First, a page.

|WikiProject Physics||(Rated C-class, High-importance)|
|WikiProject California / San Francisco Bay Area||(Rated C-class, Low-importance)|
Their formation requires energy equivalent to a temperature of 10 million °C, and Big Bangs aside, this does not tend to happen naturally. (from the article) -- Isn't the interior of the sun (a "natural" body) at 15 Million Kelvin, which would be high enough? 22.214.171.124 04:50, 17 November 2005 (UTC)
- 10 million C sounds wrong to me. Let me check on this. HEL 16:27, 30 September 2006 (UTC)
- Setting M_P = k_B T I get a temperature of 10 trillion Kelvin (10^13 K). Antiproton freeze-out is going to happen at a somewhat lower temperature (factor of 20, rule of thumb?). HEL 13:29, 2 October 2006 (UTC)
Should I add Template::Antimatter? Its longer than the body text. Chad 07:49, 6 February 2006 (UTC)
- The antiproton article is still in Category: Andromeda (TV series). Since the Andromeda references have been removed, should this category be removed also? HEL 16:38, 8 October 2006 (UTC)
Reverted to Sep 30 2006 version -- negatron is (rarely) used to refer to an electron, never to an antiproton. HEL 13:13, 2 October 2006 (UTC)
Antiproton production in cosmic rays?
We should mention something about antiprotons in cosmic rays. If I remember right, they have been detected in cosmic rays by detectors in space. Let me check and find a ref. HEL 13:35, 2 October 2006 (UTC)
- Did it! I added a section on "Occurrence in Nature", about antiproton detection in cosmic rays. It's still a little rough; if anyone wants to improve it I would be grateful. I'm hoping to add more in the future, maybe a bit about discovery, and maybe clean up some kind of non-encyclopedic-sounding style in the intro ("Big Bangs aside"?) HEL 03:39, 7 October 2006 (UTC)
- Good show. Only one piece of editing advice though: don't put linebreaks within paragraphs when you get to the edge of the edit box, just keep typing. When paragraphs are broken up over multiple lines it makes future editing harder and it makes changes more complicated to review with the diff functionality. But again, good job! — Saxifrage ✎ 08:34, 7 October 2006 (UTC)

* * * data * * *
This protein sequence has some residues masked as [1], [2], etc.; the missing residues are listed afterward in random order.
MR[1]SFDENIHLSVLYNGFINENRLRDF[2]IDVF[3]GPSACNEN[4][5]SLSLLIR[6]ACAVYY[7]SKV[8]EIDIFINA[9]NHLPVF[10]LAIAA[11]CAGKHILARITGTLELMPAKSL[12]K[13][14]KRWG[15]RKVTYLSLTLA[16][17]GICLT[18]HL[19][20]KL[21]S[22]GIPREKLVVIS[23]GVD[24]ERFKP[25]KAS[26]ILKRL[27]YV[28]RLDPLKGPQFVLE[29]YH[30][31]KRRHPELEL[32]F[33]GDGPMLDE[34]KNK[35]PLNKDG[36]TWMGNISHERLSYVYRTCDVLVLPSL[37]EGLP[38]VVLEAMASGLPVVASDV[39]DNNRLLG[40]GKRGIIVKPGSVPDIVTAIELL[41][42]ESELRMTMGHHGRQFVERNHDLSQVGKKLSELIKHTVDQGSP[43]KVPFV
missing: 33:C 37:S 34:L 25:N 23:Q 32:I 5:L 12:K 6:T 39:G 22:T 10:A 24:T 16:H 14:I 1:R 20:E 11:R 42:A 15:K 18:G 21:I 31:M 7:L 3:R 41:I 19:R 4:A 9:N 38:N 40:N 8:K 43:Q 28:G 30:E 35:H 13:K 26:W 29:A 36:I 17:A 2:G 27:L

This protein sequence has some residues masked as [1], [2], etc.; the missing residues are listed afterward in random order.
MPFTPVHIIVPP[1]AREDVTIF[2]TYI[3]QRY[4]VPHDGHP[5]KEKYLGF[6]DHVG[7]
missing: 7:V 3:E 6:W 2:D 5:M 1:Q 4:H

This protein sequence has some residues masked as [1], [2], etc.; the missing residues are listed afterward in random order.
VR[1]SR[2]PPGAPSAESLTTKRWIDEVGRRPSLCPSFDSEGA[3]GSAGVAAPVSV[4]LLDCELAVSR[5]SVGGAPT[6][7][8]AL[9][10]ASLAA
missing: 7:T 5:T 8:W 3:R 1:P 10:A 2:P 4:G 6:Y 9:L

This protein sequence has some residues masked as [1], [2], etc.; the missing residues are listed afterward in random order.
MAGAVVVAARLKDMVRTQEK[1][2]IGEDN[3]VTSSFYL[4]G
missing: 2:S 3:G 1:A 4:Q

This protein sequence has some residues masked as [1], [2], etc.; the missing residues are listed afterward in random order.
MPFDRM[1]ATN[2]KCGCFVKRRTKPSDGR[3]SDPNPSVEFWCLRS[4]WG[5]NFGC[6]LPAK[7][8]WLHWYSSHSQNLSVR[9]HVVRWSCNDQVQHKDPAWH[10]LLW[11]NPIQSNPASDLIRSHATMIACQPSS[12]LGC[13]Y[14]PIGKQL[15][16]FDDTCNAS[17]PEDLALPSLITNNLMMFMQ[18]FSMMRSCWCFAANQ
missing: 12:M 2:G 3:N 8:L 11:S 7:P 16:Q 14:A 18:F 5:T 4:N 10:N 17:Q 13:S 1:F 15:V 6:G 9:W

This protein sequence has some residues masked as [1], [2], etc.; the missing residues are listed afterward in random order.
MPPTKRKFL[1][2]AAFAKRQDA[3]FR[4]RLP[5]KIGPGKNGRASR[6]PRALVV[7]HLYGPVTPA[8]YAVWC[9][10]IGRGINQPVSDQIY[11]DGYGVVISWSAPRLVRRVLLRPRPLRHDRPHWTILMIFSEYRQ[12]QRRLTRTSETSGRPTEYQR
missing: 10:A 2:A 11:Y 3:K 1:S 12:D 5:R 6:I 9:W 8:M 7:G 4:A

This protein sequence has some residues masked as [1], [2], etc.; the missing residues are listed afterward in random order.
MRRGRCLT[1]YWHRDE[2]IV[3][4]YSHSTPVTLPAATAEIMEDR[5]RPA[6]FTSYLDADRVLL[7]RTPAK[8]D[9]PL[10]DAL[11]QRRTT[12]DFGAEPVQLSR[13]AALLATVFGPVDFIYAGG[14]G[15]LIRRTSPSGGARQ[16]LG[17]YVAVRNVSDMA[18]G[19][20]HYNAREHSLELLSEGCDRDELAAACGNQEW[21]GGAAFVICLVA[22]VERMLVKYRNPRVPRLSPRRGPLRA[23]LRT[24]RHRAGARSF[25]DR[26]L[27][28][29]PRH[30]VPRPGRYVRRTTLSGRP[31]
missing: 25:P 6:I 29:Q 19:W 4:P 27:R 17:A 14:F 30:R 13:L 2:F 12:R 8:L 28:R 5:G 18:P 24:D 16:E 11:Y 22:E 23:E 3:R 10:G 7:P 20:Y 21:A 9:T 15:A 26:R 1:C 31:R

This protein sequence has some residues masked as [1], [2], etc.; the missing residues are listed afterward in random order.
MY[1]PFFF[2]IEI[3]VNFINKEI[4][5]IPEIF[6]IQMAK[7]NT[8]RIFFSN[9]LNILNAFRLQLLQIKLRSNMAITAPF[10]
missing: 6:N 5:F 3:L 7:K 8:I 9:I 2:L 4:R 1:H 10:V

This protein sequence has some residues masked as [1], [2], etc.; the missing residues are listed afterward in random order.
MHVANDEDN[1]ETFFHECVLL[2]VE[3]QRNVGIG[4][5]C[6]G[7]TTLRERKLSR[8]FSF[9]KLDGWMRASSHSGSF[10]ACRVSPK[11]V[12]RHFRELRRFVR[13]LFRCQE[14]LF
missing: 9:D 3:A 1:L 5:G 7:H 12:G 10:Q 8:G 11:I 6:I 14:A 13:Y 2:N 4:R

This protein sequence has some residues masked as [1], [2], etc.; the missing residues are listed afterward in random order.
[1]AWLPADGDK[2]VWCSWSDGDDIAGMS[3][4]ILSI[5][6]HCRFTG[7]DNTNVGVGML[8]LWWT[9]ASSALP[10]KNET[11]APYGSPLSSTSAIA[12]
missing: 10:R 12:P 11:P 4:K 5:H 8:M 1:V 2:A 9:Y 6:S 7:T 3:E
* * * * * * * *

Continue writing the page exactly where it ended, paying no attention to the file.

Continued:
- Thanks for the tip! I'll be careful in the future. (I typed it up offline in pico which sticks in the linebreaks automatically.) HEL 15:09, 7 October 2006 (UTC)
Burst of energy?
The first sentence states: "any collision with a proton will cause both particles to be annihilated in a burst of energy". Can anyone quantify the form of this energy? By analogy, the annihilation of an electron and a positron produces (I believe) a pair of characteristic 511 keV photons.
- Good question! In any kind of annihilation reaction like that, you get out a selection of whatever is allowed by the total energy and quantum numbers of the initial state. For electron-positron annihilation at low speeds (when you only have 2 x 511 keV of energy available), the only things lighter that you can annihilate into are photons or neutrinos. The pair of photons is by far the dominant mode (to get neutrinos you'd have to annihilate via a W or Z boson; they're heavy so their contribution is very suppressed at these low energies).
- For proton-antiproton annihilation at low speeds you've got 2 x 938 MeV of energy. I would expect the dominant annihilation mode by far would be via the strong interaction. Below the mass of the proton you've got the pions, kaons, eta, rho, and omega (at least). These are all unstable and decay down almost entirely to pions, muons+neutrinos and photons; the charged pions decay to muon+neutrino and the neutral pions decay to photon pairs; the muons finally decay depending on their charge to electron + 2 neutrinos or positron + 2 neutrinos. Unlike the electron-positron annihilation, you would typically get a good handful of final-state particles, so they wouldn't be monoenergetic.
- I'm theorizing all of this; does anyone have more direct experience or references? HEL 20:26, 1 November 2006 (UTC)
The second paragraph says interactions energetic enough to produce antiprotons don't really happen in nature. I think this is false, or if it is true, should be reworded to avoid confusion. Antiprotons are produced in nature all the time, after all.
- You can wish for a consistent naming system, but in reality objects that are discovered early on in a field get well-known names that don't fit into later schemes. It's not Wikipedia's job to try to change this. --Strait (talk) 14:35, 30 November 2011 (UTC)
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